Banks relieved as government notifies reimbursement of compound interest

MUMBAI: Banks are relieved at the government notification waiving off only compounded interest as it will restrict their losses without burdening the fisc much. On Tuesday, the Reserve Bank of India (RBI) issued a notification directing banks to follow the government order reimbursing small borrowers with loans up Rs 2 crore that have paid compounded interest on their loans between March 1 and August 31.

Bankers said the government’s clarity and its notification committing to bear the difference between the rates have lifted a major over hang over banks.

“This issue has now been taken care off. The fact that the government has given a timeline for crediting the losses to banks is very positive because at one time we were not sure of what the court would say and whether we will have to bear the burden,” said a bank CEO.

Banks have to credit customer accounts by November 5 and raise a request for reimbursement from the government through the State Bank of India which the government has appointed as the nodal bank. Banks will have to seek reimbursement from the government through the State Bank of India, the nodal bank appointed by the government for this purpose. Banks will be credited the difference by December 15.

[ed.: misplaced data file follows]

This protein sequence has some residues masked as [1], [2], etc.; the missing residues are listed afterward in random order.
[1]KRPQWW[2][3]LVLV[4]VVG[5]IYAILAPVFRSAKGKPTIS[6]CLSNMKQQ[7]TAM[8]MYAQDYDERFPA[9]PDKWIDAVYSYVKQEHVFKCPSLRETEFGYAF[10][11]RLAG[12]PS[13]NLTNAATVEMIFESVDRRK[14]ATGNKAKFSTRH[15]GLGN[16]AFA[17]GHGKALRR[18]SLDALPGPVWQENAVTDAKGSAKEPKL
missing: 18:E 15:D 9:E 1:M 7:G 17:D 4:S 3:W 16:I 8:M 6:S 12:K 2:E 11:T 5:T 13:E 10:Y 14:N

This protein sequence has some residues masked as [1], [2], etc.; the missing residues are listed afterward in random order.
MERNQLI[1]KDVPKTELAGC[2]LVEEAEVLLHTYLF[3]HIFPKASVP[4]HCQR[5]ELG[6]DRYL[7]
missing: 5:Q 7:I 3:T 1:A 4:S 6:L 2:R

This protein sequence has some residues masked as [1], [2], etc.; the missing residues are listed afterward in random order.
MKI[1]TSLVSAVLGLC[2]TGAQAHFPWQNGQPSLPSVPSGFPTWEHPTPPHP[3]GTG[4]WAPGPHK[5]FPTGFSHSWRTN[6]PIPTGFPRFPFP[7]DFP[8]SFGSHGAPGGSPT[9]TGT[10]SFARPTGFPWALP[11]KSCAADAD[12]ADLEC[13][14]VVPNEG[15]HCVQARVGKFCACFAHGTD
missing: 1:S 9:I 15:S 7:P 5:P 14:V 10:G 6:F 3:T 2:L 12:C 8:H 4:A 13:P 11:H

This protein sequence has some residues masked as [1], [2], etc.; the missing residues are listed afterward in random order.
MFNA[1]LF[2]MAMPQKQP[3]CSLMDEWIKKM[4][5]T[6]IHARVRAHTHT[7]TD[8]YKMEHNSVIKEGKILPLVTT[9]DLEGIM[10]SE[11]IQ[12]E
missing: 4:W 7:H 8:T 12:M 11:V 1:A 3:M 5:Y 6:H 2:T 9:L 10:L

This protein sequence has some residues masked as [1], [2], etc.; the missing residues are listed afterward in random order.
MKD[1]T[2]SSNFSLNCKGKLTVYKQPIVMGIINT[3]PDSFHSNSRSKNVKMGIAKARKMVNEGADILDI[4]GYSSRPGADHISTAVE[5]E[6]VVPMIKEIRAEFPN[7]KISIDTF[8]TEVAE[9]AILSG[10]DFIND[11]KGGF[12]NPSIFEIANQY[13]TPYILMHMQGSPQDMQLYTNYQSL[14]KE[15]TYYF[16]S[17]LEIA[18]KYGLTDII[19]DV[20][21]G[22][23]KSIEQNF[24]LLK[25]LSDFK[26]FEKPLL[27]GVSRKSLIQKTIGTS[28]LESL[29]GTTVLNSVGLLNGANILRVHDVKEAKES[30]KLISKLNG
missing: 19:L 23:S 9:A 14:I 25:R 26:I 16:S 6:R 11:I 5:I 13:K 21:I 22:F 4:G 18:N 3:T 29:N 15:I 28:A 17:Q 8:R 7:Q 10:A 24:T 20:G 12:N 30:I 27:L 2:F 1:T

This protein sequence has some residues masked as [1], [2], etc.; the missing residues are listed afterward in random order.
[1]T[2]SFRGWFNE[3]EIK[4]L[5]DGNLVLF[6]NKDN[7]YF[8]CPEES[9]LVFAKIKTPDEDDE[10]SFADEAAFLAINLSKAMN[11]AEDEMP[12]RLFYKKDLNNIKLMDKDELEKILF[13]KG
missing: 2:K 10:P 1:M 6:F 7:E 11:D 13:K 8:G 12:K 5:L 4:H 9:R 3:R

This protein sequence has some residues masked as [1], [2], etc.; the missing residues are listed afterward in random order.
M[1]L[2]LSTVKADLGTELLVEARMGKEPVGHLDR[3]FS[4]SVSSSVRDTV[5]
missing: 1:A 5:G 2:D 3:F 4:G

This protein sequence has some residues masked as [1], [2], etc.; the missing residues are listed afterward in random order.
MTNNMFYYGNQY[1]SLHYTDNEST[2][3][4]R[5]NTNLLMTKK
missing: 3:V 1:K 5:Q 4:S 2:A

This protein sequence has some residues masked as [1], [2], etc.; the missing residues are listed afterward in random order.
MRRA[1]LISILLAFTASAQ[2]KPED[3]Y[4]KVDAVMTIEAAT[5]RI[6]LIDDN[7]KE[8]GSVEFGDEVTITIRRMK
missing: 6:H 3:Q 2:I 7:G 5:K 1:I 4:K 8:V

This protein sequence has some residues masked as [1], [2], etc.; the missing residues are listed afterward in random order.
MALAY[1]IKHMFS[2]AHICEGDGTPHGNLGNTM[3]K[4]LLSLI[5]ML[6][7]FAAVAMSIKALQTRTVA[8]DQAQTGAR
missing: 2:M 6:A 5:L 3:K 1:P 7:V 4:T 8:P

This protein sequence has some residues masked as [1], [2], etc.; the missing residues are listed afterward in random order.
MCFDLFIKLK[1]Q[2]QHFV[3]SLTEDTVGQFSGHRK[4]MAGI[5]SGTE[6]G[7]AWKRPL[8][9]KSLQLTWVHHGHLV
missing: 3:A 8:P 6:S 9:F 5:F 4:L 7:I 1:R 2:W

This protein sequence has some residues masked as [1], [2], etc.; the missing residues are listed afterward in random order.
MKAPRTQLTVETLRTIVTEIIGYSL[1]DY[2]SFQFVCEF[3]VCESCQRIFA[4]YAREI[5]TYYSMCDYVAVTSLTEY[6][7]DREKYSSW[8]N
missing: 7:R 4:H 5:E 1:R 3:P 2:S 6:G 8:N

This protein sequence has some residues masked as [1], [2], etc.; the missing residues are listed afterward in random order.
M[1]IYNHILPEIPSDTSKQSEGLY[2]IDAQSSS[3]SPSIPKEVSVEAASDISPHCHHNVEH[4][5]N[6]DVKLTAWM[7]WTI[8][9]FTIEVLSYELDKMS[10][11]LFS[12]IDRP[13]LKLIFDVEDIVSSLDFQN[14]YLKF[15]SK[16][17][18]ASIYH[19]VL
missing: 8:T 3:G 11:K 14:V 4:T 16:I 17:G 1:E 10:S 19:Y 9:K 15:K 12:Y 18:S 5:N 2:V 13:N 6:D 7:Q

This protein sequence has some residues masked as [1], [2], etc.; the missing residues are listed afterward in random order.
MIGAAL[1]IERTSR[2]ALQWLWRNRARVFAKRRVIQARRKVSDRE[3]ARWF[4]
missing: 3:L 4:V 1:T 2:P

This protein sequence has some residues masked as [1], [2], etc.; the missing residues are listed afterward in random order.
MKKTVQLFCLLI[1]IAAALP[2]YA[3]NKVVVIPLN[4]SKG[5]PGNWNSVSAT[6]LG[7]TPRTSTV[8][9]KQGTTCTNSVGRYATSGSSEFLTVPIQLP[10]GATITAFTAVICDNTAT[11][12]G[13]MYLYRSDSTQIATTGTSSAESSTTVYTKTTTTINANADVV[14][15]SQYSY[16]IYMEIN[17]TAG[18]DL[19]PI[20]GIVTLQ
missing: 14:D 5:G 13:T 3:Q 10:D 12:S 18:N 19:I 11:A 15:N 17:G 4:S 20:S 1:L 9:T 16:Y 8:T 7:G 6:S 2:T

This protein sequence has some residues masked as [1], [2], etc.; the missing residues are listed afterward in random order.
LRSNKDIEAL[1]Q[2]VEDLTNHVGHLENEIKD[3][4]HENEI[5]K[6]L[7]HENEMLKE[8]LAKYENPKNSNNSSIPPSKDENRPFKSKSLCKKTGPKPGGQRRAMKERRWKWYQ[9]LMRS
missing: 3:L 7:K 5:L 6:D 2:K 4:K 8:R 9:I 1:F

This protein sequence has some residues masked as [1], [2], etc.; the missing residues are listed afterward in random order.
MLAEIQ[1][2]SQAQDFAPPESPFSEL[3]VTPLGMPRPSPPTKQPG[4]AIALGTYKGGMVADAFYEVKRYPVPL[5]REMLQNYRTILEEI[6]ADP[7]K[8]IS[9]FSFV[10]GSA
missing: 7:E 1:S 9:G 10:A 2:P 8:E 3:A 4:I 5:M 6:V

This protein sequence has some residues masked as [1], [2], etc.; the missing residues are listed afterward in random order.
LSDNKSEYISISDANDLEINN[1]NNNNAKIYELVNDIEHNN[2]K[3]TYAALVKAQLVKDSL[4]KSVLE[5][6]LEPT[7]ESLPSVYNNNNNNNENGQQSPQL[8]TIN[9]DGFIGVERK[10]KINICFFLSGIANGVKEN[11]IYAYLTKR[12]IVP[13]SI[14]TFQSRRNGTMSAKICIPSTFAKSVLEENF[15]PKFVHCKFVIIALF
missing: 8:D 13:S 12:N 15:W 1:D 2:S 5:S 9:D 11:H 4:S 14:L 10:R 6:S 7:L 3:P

Analysts said the government order and the subsequent RBI notification clears a big overhang on banks.

“Banks will not have to take any additional burden due to that interest rate computation as there is a clarity,” said Karthik Srinivasan, senior vice president, financial sector ratings, ICRA Ratings. Banks and NBFCs can now move towards handling the uncertainty around NPAs due to the Covid 19 pandemic.

“Already some banks and NBFCs in their results commentary have indicated that they have proactively provided for the interest on interest, which would result in a writeback once government reimburses. The only unkown now is the impact on asset quality and NPAs, which presently is unclear due to the court’s stay on NPA recognition,” said Lalitabh Srivastawa, analyst at Sharekhan a part of the BNP Paribas Group.

In a report on Monday rating agencg Crisil said the government’s decision to bear the cost of waiver on small-borrower loans will eased pressure on lenders – already facing profitability pressure and asset-quality challenges because of the Covid-19 pandemic.

The rating agency estimates that the payment of the difference by banks and NBFCs for the moratorium period between March 1, 2020, and August 31, 2020 would cost the government Rs 7,500 crore.

The benefit will be extended to borrowers with outstanding loans, marked as standard as on February 29, this year. The size should be of less than Rs 2 crore under select categories irrespective of whether the moratorium was availed of or not.

Such loans account for more than 40% of systemic credit and 75% of borrowers. The cost to exchequer would have halved if waiver was allowed only where moratorium was availed of, Crisil said.

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